6. I have to admit this is the one big roading project I agree to. It’s the main step to allow people traveling north to bypass auckland cbd motor-way system which is critical. To me it’s a project that at sometime must go ahead, and to have an economic option (compared to the tunnels) on a route which is motor-way designated land is fantastic. Also this option does have the option of expanding, not necessarily adding more motor-way lanes, but adding train tracks to follow the exact same route or a dedicated bus-way. I do believe the CBD tunnels are more important however.

  7. Cullem, as I’ve said, I want fresh thinking, and that means considering EVERYTHING. But of course, considering things on their merits. I’ll run a comprehensive cost/benefit analysis and get back to you on your suggestion.

  8. @Josh it’s not a motorway designated route through the Hendon Area, it’s rail designated land…

    I would agree it is a bit stupid spending billions and billions on 42 kms of motorway and leaving a 4.8 kms gap in the middle… It would be a lot better if they just admitted that this part isn’t financially viable, it is a completion project…

    @George D, don’t feed the troll…

    1. Another thing that’s annoying about the Waterview Connection is that if it’s being designed to fix CMJ congestion problems, then how come we’re also spending $600 million on the Vic Park Tunnel + Newmarket Viaduct projects. I thought they were meant to fix the CMJ congestion – will this fix the fixed congestion? Or does NZTA know that VPT + Newmarket will fail.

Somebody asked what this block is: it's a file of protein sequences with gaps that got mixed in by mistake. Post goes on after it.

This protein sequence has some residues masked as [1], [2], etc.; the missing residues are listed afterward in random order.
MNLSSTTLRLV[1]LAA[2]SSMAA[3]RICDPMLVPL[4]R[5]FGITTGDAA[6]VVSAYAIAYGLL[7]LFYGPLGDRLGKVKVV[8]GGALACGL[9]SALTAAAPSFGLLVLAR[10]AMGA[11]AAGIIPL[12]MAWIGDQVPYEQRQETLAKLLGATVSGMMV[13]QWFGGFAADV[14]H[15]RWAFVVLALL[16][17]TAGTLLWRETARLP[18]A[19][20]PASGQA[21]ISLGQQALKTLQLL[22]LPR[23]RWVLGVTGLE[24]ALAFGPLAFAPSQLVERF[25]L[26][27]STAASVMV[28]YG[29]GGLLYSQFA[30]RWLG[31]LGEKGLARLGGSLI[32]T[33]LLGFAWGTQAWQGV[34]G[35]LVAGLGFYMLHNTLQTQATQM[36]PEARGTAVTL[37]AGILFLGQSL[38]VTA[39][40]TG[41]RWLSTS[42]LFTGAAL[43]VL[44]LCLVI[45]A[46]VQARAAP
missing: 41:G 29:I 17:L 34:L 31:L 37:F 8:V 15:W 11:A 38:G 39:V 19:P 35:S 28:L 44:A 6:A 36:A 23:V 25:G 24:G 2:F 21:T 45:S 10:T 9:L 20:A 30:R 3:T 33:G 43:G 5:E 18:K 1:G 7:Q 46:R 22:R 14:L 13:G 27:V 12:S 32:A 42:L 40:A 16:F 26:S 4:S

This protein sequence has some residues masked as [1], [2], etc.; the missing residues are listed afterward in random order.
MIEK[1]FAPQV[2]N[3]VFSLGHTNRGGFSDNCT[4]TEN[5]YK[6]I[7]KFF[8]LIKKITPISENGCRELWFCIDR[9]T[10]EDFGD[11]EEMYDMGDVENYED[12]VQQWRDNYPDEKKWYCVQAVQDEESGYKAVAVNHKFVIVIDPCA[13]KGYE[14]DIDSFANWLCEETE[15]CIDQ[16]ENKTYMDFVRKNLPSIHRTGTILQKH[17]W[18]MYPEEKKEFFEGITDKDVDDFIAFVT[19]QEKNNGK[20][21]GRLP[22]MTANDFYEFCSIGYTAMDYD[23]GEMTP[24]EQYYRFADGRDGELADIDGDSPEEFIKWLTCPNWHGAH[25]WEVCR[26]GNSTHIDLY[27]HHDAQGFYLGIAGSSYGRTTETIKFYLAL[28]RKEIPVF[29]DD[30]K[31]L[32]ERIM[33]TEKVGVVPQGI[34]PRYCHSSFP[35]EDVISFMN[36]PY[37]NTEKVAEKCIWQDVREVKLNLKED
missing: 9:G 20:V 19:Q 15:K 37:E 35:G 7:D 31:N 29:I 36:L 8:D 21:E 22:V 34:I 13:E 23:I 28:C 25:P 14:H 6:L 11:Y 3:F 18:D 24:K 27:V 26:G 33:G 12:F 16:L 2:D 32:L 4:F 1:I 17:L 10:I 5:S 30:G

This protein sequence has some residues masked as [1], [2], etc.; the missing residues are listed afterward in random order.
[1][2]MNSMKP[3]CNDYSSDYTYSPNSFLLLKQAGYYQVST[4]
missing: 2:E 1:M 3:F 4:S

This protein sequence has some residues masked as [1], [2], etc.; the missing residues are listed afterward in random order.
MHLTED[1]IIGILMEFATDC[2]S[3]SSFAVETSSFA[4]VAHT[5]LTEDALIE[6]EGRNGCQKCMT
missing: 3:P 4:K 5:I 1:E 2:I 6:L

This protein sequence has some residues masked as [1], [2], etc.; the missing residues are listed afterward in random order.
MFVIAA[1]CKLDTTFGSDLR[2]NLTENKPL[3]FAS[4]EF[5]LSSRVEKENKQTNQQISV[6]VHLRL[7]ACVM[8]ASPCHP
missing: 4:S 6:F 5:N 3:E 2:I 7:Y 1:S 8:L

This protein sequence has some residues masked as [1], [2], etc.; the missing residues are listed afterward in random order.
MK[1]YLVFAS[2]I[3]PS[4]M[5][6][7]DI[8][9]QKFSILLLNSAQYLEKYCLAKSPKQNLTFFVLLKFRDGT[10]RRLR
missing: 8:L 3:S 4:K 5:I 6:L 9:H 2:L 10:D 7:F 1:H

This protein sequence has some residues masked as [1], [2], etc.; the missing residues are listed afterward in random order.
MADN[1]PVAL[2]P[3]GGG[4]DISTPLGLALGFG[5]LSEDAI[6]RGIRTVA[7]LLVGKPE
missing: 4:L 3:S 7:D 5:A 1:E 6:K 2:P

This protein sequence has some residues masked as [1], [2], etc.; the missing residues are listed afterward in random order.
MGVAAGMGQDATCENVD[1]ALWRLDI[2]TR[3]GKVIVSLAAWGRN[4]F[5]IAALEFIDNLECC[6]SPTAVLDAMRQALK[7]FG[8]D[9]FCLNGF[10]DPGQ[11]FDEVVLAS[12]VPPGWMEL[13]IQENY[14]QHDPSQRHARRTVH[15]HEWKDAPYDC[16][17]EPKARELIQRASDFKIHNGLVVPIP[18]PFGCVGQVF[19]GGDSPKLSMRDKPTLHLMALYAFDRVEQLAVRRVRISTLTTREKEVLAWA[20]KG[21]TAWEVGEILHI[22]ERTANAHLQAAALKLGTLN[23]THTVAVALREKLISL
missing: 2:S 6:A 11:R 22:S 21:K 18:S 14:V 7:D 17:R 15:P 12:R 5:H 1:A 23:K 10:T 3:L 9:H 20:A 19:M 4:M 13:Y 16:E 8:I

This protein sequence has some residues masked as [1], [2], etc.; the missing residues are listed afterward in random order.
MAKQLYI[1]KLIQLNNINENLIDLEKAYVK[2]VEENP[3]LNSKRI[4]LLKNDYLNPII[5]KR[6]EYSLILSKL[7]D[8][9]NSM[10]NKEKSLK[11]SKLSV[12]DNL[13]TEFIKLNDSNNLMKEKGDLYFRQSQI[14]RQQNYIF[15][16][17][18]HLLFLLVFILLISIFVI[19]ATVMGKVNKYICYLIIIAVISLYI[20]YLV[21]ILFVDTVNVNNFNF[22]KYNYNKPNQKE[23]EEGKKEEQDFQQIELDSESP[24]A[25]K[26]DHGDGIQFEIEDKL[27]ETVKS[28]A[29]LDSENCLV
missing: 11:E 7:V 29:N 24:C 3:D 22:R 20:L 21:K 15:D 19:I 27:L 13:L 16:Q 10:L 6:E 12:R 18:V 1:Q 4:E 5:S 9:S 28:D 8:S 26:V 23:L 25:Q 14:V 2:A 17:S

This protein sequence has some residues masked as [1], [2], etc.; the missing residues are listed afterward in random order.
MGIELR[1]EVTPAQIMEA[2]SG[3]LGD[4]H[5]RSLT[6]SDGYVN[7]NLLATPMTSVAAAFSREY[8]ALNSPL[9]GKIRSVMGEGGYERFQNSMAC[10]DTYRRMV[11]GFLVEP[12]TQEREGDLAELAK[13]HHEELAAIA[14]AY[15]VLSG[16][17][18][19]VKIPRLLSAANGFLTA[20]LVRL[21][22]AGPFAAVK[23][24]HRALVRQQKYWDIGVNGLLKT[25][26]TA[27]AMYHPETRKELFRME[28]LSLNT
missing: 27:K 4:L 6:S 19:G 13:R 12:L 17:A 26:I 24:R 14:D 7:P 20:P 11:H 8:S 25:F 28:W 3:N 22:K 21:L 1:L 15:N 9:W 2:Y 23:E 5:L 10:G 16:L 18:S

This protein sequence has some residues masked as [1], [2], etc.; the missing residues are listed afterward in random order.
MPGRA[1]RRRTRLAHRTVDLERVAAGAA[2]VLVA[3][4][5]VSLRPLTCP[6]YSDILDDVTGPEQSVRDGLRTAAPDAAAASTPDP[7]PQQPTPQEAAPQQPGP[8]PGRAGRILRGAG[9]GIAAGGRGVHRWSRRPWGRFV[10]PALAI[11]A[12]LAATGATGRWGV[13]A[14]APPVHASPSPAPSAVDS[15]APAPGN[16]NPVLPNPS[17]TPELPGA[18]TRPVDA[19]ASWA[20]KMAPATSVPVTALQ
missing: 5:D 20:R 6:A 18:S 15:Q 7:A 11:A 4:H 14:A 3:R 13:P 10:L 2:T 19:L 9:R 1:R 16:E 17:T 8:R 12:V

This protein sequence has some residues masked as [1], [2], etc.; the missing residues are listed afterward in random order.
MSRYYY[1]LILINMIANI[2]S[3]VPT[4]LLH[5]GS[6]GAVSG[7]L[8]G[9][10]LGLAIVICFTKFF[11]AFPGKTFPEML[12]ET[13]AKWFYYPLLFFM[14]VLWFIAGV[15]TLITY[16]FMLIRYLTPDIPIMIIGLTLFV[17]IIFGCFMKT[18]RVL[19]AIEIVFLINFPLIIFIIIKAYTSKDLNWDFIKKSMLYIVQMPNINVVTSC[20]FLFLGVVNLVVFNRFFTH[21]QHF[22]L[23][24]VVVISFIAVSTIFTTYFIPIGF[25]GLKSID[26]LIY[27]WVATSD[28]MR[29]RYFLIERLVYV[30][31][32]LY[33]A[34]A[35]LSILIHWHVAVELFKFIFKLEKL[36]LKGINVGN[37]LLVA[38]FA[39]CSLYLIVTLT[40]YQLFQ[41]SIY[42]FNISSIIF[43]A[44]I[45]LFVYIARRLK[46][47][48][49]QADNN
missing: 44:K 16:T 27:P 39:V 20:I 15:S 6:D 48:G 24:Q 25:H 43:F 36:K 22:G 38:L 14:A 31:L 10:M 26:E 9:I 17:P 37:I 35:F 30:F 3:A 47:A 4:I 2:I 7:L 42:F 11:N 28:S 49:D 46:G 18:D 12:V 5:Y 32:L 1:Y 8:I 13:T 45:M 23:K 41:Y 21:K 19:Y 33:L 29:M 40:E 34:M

9. Victoria Park is the bottle-neck of the motorway system over the harbour bridge, this is what slows down and causes most congestion through this point. Even with the new link it’s not gona solve congestion, but ease it. With the Newmarket Viaduct, it is a replacement project. It is actualy cheaper to replace the bridge now than the ongoing mantainace to sustain the structural integrity would be. So this shouldn’t be taken into account as it is not a project undertaken to expand the roading network more than it is to save cost of a expiring structure. Most of the roading projects going ahead are indeed needed and I fully agree they should be carried out.

    The problem is the importance and priority they are giving these projects over PT projects which must be carried out to provide a balanced Transport System. The Waterview Connection is a Vital link in the Balanced System.

  10. The VPT is very poorly design and will be redundant as soon as the 2nd harbour crossing is completed… It is a waste of money…

    They are adding an extra lane Southbound and leaving room for a fourth Northbound on the newmarket viaduct, the new structure is also easily extendable for more extra lanes, so it is a replacement and widening project… I also don’t really have a problem with it, if the old one will fall down in an earthquake and kill 100s on and below it I guess the questions are; why hasn’t it happened earlier..? Or why wasn’t it done properly the first time..?